Thursday, January 29, 2015


The other day I was out looking at a great outcrop of the Fountain Formation near the town of Manitou Springs.  A”stranger” pulled in a parking area and wandered over to the road cut and struck up a conversation.  Essentially he told me that his work brought him past the outcrop on most days and he always wondered why the rocks were pink and red.  Well, to an old geology instructor like me, that question was an invitation to “educate” the stranger about the Ancestral Rockies.  After a nice visit and some wild hand waving by me, the “stranger” wanted to know if the formation was related to Fountain Creek or the town of Fountain.  This was a very intuitive question and gave me a good opening into the discussion of geologic formations and type localities.  Alas, he could only stick around to get the short answer---yes, it is related to Fountain Creek.  I then gave him the address of this Blog and told him an expanded answer would be forthcoming. 

As I have discussed before, geology is a very terminology-oriented discipline.  And, unfortunately, many of the terms used in discussing “everyday” geology are new and somewhat confusing to the reader and listener.  That is one reason why I try to fully explain most of the terms used in the Blog—I want the readers able to use geological terms in an everyday language when discussing rocks and minerals and fossils.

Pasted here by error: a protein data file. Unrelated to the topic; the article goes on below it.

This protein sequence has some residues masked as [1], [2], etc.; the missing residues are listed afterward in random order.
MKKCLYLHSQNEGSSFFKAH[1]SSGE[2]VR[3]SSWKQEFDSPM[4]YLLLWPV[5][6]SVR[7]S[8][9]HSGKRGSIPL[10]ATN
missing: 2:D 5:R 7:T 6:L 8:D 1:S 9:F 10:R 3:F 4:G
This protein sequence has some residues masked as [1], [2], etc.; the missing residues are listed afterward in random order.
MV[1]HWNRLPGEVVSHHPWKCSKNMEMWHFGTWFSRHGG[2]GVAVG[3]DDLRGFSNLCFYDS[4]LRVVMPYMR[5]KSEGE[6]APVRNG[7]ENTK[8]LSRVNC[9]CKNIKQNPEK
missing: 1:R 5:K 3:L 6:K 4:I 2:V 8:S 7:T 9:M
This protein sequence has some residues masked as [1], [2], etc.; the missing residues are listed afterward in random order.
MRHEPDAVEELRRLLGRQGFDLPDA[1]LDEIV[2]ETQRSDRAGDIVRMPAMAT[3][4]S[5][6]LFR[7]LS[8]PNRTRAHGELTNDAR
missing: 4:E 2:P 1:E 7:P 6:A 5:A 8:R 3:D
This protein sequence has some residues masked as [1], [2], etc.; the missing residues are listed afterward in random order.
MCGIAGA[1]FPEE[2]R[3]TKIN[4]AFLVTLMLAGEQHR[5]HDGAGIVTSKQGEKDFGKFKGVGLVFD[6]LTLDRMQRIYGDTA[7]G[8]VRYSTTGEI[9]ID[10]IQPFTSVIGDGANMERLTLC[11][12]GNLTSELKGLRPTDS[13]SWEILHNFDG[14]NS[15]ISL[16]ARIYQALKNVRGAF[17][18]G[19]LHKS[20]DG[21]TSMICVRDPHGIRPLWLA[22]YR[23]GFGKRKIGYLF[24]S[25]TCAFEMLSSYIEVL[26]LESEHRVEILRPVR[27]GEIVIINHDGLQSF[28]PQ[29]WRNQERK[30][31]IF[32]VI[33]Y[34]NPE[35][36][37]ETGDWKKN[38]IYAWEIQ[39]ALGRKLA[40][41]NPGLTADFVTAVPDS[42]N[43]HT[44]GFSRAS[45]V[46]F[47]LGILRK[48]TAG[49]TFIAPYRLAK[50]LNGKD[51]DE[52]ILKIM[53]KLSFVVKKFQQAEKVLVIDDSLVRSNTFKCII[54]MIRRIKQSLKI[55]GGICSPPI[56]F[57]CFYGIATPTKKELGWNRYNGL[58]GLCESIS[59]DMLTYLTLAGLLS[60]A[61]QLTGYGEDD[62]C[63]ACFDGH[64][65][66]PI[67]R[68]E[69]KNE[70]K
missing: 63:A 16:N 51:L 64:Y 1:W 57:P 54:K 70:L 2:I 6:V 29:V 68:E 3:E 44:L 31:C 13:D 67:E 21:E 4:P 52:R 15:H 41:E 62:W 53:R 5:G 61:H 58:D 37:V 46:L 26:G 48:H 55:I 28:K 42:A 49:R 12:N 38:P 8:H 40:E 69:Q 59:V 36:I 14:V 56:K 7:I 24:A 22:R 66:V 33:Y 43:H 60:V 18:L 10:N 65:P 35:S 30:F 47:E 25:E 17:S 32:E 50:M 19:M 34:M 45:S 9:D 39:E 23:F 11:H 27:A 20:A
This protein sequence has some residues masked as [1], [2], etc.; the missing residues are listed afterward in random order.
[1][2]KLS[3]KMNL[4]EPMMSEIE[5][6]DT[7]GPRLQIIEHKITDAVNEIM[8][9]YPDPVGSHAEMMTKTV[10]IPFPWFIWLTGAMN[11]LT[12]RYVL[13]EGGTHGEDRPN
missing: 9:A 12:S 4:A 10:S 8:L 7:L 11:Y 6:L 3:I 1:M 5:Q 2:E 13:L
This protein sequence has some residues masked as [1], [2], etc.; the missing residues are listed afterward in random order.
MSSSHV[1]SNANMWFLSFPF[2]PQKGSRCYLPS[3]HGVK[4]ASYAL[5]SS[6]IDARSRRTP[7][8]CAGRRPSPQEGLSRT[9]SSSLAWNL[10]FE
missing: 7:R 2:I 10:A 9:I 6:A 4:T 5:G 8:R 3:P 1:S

Fortunately, the internet is a handy reference for getting information on most geological terms---as long as you are able to sort out the plethora of misinformation.  A good “hard copy” desk reference book is the Dictionary of Geological Terms by Robert Bates and the American Geological Institute (I keep a well used copy on my desk) and available at many booksellers. has a much shorter on-line version of common geological terms that is easy to use. 

In addition to a somewhat complex terminology, there are numerous rules and regulations concerning the correct usage of these terms in the published literature; the “geologist’s bible” used by most writers is Suggestions to Authors of the Reports of the United States Geological Survey and available online at  Two of the most useful sections of this book are entitled “Suggestions To Expression” and “Choosing The Right Word”.  For example, this book tells me that the word “outcrop” is a noun while “crop out” is the verb.  So, the Lyons Sandstone in Garden of the Gods crops out and forms fins (the outcrops).  It may seem insignificant and trivial but correct terminology is an important element of a well constructed paper.

Another invaluable source of information for the geologist is the North American Stratigraphic Code ( which presents information for “classifying and naming stratigraphic and related units”.  he Code is directly related to the “stranger’s” question about the Fountain Formation, a stratigraphic (layered sedimentary rocks) unit.